Can you love someone with bad breath?
Can you hold someone close who has a leaky urine smell?
Can you keep eye contact with a warm open heart with someone who is having irrepressible outbursts?
Can you find a kind way to continue serving food to someone who is so finicky they often won’t eat and most times just stare at you and walk away?
The answer is absolutely, I not only can but do!
My dog Jazz has all these issues and I love her with all my heart.
She is 13 years old (that’s about the age of my Nana Edith who died at 91 and I loved her to the moon and back).
Jazz and I didn’t take marriage vows when we committed to each other but we might as well have. On an impulse, I purchased Jazz, it was a mix of desperation and instinct. Jazz was runty but cute and I couldn’t resist her. I needed a dog that minute and when I picked her up from a “bin” of pups she melted in my arms. I have loved her from that moment on.
I needed her that very day, just 10 days after losing my dog JoJo who was overcome with sadness after losing her master and my husband just 10 days before that.
Jazz has been my steady best friend ever since. Without judgement she has loved me through ups and downs and has not disappointed. I held her tight, when my youngest left for college, just one year later. I cried into her furry neck too many nights to count and she licked the tears from my face. We spooned when loneliness overwhelmed me, and tucking under the covers and watching a movie with her late at night brought the calm I so needed.
Each morning we walk side by side and welcome the day. Her morning routine is mine as well.
And most importantly, my husband Bill loves her too, although it has taken some adjustment. Jazzy has made her way between us late into the night and he has learned to accept this. Jazz after all, lay by him for months as he healed after a treacherous bike accident. She would not leave his side until he was ready to go out on his own. He learned quickly how healing her loyalty and love could be.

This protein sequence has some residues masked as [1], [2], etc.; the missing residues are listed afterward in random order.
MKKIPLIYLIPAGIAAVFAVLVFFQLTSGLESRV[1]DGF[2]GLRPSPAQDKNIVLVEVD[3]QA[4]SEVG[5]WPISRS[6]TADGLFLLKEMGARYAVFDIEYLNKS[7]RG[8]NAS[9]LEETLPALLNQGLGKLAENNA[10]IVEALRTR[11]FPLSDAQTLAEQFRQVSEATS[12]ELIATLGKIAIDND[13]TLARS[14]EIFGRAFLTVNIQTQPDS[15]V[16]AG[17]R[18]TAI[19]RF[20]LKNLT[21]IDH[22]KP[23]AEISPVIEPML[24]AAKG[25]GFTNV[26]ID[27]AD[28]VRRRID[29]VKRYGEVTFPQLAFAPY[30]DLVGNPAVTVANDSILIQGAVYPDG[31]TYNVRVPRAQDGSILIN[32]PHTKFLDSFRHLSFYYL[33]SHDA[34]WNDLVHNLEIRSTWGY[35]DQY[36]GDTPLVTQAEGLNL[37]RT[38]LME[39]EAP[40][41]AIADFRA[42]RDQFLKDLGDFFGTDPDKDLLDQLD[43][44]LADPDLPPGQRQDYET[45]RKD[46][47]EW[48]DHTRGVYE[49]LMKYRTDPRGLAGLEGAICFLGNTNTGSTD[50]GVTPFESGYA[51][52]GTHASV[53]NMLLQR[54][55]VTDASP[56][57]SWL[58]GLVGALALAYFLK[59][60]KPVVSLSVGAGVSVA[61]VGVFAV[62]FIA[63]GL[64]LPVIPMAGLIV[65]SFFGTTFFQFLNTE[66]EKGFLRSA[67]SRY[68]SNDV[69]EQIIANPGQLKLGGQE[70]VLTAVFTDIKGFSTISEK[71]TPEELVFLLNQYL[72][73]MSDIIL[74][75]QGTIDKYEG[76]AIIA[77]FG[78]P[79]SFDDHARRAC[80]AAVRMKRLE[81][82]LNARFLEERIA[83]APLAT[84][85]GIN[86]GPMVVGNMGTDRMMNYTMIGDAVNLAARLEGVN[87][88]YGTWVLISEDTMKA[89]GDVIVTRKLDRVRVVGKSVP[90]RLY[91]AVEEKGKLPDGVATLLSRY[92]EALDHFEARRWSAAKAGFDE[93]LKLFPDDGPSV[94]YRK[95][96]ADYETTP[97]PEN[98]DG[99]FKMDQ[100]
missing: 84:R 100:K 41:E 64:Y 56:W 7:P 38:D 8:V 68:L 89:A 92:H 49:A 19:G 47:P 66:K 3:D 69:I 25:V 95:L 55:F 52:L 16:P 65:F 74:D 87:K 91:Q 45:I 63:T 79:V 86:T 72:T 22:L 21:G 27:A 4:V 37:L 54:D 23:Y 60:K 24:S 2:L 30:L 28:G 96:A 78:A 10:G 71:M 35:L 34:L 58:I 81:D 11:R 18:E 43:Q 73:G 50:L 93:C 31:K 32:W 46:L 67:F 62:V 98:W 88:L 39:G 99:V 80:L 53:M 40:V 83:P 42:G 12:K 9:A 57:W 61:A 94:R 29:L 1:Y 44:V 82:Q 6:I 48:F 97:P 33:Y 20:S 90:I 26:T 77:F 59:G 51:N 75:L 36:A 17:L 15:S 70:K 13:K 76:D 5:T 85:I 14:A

Jazz was at our wedding 2 years after we met. She has been under our covers, on our sofas, in airplanes with us and as a sometimes invited guest in our friends and families homes. She has even made the rounds of laps at our book clubs.
My friends who are not dog lovers profess she is different.
The vet tells me she is uniquely special (I don’t question whether he says that to everyone).
Jazz has been at the kids’ high school graduation, college and graduate school events. She has been there for engagements and weddings for jewish holidays and Christmas.
Jazz has never been to a kennel, we have traveled together as much as possible and when she’s not with me, friends and family have cared for her. She has only known human kindness and has responded in kind.
I am quick to admit that Jazz to some may appear runty, and for those large dog racial profilers, not worthy enough to be considered a real dog. But, make no mistake, she is indeed perfect if playfulness, smarts, and looks are pre-requisites for an ideal pup.
But now Jazz is 13 and she’s got issues. Like so many of our moms we read about on Betterafter50.com, the tables have turned. She is definitely needing more than she can give. She gets more anxious, barks a bit more, and can’t control her bladder at times. And did I mention her breath?
But what is love. Is it not the contract we make to love through thick and thin? I am keenly aware that I am in charge of her days. I am her keeper and feel the deep responsibility of being her guardian til the end, which is not insignificant I may add.
So on this Valentine’s Day I wanted to express out loud, my loyalty and love to my pup and, luckily, my husband agrees as well, which is why I feel particularly lucky this February 14th.